n. (also archivalisation)the process of selecting records for retention in an archives and preparing them for research useBorn 1940, 284Le Moine, in 1765, led the list of others who more or less followed him. “Their books, with little regard for the particular exigencies of the separate archives, wished to fix the general and rational scheme of all archivalization. They advised regrouping the documents, without regard to their organic, character and their natural order, in series constituted according to content, and they designed these series, respectively, on the basis of a logical arrangement of the presumptual archival materials, or on that of an order useful to the specific ends of the archive in question.”McCain 1942, 42–43The author explains that he uses the term “fond” as the designation of “an archival unit (a group of records preserved in the archival establishment) that forms an organic whole and represents the archivalization, in whole or in part, of the registry of a particular agency.”Born 1963b, 510The modern German concepts of archival management have at their base the conviction that sensible reduction gives archives their true character and enhances their order, content, and usefulness. Selection is today looked upon as a function of records organization, preceding archivalization proper.the process of determining or sensing that a record has the necessary qualities for it to become part of an archives or to be archivalKetelaar 1999, 55Archiving is preceded by archivalisation: the conscious or unconscious choice (determined by social and cultural factors) to consider something worth archiving.Ketelaar 2000, 328In the Popperian metaphor, the searchlight of archivalization has to sweep the world for something to light up in the archival sense; it must do this before we proceed to register, record, and file it—in short, before we “archive” it. By distinguishing archivalization from archiving, we gain an insight into the social and cultural factors, the standards and values, and the ideology that infuse—the expression is Jackson Armstrong-Ingram’s—the creation of records and archives.Matienzo 2008, 2–3Unlike canonization, archivalization therefore does not need to occur within an institutional context. In other words, any agent in contact with a record can decide if it is worth saving, regardless of the form of the agent or the record. This is merely a statement of possibility, as I do not intend to suggest that role or mandate will not impact archivalization. Obviously, role, mandate, and any other contextual aspect of the interface between agent and record will affect the decision, as well as its after effects.Nesmith 2011, 37Ketelaar notes that Jacques Derrida calls this all-encompassing societal archiving process archivization. On a variant of this, Ketelaar coined the term archivalisation to denote the process of “the conscious or unconscious choice to consider something worth archiving.”Gilliland 2014a, 16The constructs of archivization and archivalization were not part of the traditional archival paradigm. Rather, they are critical constructs that emerged out of shifting intellectual approaches in the arts and humanities, enhancing the reflexivity of professional archival thought.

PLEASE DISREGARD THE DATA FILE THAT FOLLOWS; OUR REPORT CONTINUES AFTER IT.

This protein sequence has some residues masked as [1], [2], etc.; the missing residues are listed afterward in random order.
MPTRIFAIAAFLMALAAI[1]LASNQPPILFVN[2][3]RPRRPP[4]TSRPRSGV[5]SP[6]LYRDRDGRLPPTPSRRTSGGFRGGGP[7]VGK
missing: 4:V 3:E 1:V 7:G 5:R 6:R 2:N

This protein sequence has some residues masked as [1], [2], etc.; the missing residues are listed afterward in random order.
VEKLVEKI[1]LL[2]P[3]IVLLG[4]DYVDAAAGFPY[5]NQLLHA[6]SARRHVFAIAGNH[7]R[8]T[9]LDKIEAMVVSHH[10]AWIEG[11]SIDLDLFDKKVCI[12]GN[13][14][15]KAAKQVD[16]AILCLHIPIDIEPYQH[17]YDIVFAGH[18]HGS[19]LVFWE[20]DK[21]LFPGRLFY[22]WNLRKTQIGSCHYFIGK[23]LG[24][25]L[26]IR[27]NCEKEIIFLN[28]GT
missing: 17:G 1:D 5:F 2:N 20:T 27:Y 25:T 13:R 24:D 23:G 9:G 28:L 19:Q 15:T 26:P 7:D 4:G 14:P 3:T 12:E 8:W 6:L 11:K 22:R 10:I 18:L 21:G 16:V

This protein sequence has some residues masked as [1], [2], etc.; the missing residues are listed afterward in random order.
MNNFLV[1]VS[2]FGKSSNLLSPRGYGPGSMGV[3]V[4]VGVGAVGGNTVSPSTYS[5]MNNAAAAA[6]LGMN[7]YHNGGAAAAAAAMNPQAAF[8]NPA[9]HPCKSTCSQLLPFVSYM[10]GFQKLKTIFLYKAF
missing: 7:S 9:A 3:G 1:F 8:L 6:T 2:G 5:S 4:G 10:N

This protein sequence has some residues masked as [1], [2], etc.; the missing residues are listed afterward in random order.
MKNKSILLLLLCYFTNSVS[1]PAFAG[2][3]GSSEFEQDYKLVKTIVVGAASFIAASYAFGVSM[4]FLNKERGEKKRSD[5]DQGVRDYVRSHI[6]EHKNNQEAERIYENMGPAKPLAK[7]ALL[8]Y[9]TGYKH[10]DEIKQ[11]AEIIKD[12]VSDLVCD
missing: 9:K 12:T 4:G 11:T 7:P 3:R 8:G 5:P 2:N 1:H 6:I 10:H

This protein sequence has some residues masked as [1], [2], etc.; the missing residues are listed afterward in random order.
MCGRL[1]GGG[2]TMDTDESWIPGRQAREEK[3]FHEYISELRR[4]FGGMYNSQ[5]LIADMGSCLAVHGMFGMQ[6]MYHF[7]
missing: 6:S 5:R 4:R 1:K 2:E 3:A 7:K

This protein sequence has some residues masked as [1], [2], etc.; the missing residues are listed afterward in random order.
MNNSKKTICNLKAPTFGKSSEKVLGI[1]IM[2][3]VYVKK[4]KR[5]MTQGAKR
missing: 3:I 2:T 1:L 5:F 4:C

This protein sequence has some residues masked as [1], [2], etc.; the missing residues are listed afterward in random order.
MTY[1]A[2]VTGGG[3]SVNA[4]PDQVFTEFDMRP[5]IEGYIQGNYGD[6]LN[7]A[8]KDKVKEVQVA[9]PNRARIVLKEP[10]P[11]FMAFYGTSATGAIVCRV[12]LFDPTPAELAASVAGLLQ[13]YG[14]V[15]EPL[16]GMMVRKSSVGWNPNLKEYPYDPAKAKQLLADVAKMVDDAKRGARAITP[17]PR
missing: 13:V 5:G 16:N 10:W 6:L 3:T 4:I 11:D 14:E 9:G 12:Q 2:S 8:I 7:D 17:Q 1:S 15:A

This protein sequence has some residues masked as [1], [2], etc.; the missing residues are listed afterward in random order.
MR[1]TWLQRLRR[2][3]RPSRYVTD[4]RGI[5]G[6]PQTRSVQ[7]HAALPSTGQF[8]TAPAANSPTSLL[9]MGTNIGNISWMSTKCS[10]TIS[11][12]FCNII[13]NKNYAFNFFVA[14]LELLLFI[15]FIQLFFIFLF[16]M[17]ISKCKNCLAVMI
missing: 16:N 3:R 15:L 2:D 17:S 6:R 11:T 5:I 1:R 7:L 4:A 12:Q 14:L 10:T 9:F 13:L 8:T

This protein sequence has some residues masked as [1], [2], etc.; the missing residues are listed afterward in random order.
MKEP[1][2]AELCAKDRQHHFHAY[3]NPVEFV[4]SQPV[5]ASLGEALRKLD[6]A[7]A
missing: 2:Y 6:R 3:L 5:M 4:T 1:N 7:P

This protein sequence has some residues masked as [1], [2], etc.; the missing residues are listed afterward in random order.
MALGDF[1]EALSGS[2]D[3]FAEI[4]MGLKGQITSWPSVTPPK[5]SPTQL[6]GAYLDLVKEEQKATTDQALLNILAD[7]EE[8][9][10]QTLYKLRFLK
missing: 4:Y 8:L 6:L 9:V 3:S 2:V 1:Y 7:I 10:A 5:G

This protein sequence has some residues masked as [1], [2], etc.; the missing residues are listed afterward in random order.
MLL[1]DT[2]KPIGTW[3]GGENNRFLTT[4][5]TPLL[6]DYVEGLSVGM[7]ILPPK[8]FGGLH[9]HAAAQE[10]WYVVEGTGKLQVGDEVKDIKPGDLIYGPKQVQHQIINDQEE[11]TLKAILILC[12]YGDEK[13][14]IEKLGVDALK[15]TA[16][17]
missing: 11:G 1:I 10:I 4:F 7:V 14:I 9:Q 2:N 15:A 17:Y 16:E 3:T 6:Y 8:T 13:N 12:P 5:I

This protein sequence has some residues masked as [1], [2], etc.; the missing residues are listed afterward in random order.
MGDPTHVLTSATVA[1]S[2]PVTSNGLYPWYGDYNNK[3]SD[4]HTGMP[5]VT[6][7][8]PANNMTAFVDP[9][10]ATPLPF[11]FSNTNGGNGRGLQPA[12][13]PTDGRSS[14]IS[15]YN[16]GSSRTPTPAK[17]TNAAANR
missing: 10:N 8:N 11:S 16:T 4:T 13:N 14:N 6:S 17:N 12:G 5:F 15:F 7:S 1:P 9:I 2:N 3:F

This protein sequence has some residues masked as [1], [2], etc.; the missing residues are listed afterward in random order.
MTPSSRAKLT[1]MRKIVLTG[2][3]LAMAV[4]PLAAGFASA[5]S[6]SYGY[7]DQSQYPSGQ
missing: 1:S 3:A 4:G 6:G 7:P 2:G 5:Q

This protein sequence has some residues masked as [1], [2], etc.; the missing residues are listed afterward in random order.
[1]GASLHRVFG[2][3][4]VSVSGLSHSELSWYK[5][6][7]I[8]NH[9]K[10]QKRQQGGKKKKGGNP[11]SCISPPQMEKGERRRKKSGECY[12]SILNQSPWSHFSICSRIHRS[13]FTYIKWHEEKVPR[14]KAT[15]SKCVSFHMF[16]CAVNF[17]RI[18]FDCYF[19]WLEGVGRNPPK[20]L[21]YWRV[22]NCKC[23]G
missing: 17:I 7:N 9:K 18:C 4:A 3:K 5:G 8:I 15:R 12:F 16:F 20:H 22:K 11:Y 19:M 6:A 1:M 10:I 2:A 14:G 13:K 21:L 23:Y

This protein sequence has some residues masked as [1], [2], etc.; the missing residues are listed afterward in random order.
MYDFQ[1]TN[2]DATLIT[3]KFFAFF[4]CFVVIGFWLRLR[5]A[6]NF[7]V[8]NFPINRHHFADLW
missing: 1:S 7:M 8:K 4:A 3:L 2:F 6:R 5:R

Archivalization1 is not fully native in English, but it appeared commonly in American archival discourse, solely within references to European practice, from the 1940s to the 1960s. However, the authors (usually reviewers or abstractors) who used the term treated the term as so obvious in meaning that they never defined it or demonstrated in any way that they considered the word foreign.The common sense of archivalization2 is the process of someone deciding a record has the requisite value to be treated as an archival record. This sense is distinct from appraisal, which is a systematic process of determining whether records are archival. With archivization, the process is not necessarily rigorous and does not need to be conducted by an archivist. Archivization is, in a sense, the mere feeling that a record is worth saving and, thus, a process that everyone carries out in everyday life.